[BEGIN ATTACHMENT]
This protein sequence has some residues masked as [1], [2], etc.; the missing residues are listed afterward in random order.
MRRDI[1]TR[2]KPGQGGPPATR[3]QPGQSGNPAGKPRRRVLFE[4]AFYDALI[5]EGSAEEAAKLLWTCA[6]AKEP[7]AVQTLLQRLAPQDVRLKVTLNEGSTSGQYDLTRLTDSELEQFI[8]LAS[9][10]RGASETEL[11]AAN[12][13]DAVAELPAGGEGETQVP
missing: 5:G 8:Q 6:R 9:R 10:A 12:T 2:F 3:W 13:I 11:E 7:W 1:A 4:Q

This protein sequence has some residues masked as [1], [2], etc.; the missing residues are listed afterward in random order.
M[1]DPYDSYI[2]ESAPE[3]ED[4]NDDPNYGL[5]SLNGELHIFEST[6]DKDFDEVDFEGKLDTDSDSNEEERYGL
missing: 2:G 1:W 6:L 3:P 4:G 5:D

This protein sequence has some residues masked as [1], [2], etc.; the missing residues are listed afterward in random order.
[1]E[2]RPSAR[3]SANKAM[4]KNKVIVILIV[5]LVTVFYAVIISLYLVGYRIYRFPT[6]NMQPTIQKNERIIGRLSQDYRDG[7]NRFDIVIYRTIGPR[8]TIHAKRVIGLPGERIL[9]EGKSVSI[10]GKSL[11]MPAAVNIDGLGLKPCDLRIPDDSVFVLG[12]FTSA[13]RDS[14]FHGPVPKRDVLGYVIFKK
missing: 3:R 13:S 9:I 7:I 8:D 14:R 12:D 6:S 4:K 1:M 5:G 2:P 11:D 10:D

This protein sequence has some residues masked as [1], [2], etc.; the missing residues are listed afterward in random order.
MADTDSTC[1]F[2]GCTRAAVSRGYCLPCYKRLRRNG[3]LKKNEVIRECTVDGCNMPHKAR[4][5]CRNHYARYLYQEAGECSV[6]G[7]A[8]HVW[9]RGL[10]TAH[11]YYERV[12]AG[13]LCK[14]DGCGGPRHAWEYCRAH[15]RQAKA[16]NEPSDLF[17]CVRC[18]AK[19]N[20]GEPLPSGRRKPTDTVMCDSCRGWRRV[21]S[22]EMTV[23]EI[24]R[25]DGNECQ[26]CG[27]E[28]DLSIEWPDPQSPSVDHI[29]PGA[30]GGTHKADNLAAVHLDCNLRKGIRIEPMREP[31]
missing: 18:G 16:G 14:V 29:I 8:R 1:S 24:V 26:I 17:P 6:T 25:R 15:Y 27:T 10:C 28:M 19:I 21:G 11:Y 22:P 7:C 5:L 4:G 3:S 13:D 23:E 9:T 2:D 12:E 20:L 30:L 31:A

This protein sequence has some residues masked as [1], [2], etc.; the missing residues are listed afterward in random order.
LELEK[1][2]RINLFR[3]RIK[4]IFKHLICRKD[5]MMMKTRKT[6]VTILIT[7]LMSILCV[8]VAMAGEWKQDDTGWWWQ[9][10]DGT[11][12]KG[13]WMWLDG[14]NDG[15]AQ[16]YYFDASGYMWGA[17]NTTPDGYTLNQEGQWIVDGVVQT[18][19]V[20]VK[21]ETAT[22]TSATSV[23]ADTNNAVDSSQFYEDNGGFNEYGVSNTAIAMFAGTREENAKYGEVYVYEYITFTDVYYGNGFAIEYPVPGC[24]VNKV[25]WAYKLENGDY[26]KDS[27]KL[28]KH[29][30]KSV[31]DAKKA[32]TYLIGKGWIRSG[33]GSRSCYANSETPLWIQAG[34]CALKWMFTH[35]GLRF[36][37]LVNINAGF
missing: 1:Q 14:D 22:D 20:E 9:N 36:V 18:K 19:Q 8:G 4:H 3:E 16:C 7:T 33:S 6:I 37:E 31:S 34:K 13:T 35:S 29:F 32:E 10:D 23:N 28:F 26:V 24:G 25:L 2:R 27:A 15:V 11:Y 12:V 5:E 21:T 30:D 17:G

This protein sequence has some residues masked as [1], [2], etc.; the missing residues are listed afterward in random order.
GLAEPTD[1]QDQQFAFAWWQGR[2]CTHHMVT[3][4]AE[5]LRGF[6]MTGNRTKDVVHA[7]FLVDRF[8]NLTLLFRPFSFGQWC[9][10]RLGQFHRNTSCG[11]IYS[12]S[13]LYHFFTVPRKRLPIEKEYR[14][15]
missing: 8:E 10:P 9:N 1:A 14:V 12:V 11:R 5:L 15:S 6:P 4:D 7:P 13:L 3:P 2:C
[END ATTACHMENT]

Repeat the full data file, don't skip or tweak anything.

This protein sequence has some residues masked as [1], [2], etc.; the missing residues are listed afterward in random order.
MRRDI[1]TR[2]KPGQGGPPATR[3]QPGQSGNPAGKPRRRVLFE[4]AFYDALI[5]EGSAEEAAKLLWTCA[6]AKEP[7]AVQTLLQRLAPQDVRLKVTLNEGSTSGQYDLTRLTDSELEQFI[8]LAS[9][10]RGASETEL[11]AAN[12][13]DAVAELPAGGEGETQVP
missing: 5:G 8:Q 6:R 9:R 10:A 12:T 2:F 3:W 13:I 11:E 7:W 1:A 4:Q

This protein sequence has some residues masked as [1], [2], etc.; the missing residues are listed afterward in random order.
M[1]DPYDSYI[2]ESAPE[3]ED[4]NDDPNYGL[5]SLNGELHIFEST[6]DKDFDEVDFEGKLDTDSDSNEEERYGL
missing: 2:G 1:W 6:L 3:P 4:G 5:D

This protein sequence has some residues masked as [1], [2], etc.; the missing residues are listed afterward in random order.
[1]E[2]RPSAR[3]SANKAM[4]KNKVIVILIV[5]LVTVFYAVIISLYLVGYRIYRFPT[6]NMQPTIQKNERIIGRLSQDYRDG[7]NRFDIVIYRTIGPR[8]TIHAKRVIGLPGERIL[9]EGKSVSI[10]GKSL[11]MPAAVNIDGLGLKPCDLRIPDDSVFVLG[12]FTSA[13]RDS[14]FHGPVPKRDVLGYVIFKK
missing: 3:R 13:S 9:I 7:I 8:D 14:R 12:D 6:S 4:K 1:M 5:G 2:P 11:D 10:D

This protein sequence has some residues masked as [1], [2], etc.; the missing residues are listed afterward in random order.
MADTDSTC[1]F[2]GCTRAAVSRGYCLPCYKRLRRNG[3]LKKNEVIRECTVDGCNMPHKAR[4][5]CRNHYARYLYQEAGECSV[6]G[7]A[8]HVW[9]RGL[10]TAH[11]YYERV[12]AG[13]LCK[14]DGCGGPRHAWEYCRAH[15]RQAKA[16]NEPSDLF[17]CVRC[18]AK[19]N[20]GEPLPSGRRKPTDTVMCDSCRGWRRV[21]S[22]EMTV[23]EI[24]R[25]DGNECQ[26]CG[27]E[28]DLSIEWPDPQSPSVDHI[29]PGA[30]GGTHKADNLAAVHLDCNLRKGIRIEPMREP[31]
missing: 18:G 16:G 14:V 29:I 8:R 1:S 24:V 26:I 17:P 6:T 25:R 15:Y 27:T 10:C 28:M 19:I 21:G 11:Y 22:P 7:C 5:L 4:G 3:S 13:D 23:E 9:T 2:D 12:E 20:L 30:L 31:A

This protein sequence has some residues masked as [1], [2], etc.; the missing residues are listed afterward in random order.
LELEK[1][2]RINLFR[3]RIK[4]IFKHLICRKD[5]MMMKTRKT[6]VTILIT[7]LMSILCV[8]VAMAGEWKQDDTGWWWQ[9][10]DGT[11][12]KG[13]WMWLDG[14]NDG[15]AQ[16]YYFDASGYMWGA[17]NTTPDGYTLNQEGQWIVDGVVQT[18][19]V[20]VK[21]ETAT[22]TSATSV[23]ADTNNAVDSSQFYEDNGGFNEYGVSNTAIAMFAGTREENAKYGEVYVYEYITFTDVYYGNGFAIEYPVPGC[24]VNKV[25]WAYKLENGDY[26]KDS[27]KL[28]KH[29][30]KSV[31]DAKKA[32]TYLIGKGWIRSG[33]GSRSCYANSETPLWIQAG[34]CALKWMFTH[35]GLRF[36][37]LVNINAGF
missing: 1:Q 14:D 22:D 20:E 9:N 36:V 18:K 19:Q 8:G 4:H 3:E 16:C 7:T 33:S 6:I 37:E 31:S 34:K 13:T 35:S 29:F 32:E 10:D 23:N 28:F 26:V 24:G 25:L 2:R 27:A 15:V 11:Y 12:V 5:E 21:T 30:D 17:G

This protein sequence has some residues masked as [1], [2], etc.; the missing residues are listed afterward in random order.
GLAEPTD[1]QDQQFAFAWWQGR[2]CTHHMVT[3][4]AE[5]LRGF[6]MTGNRTKDVVHA[7]FLVDRF[8]NLTLLFRPFSFGQWC[9][10]RLGQFHRNTSCG[11]IYS[12]S[13]LYHFFTVPRKRLPIEKEYR[14][15]
missing: 8:E 10:P 9:N 1:A 14:V 12:V 11:R 5:L 15:S 6:P 4:D 7:P 13:L 3:P 2:C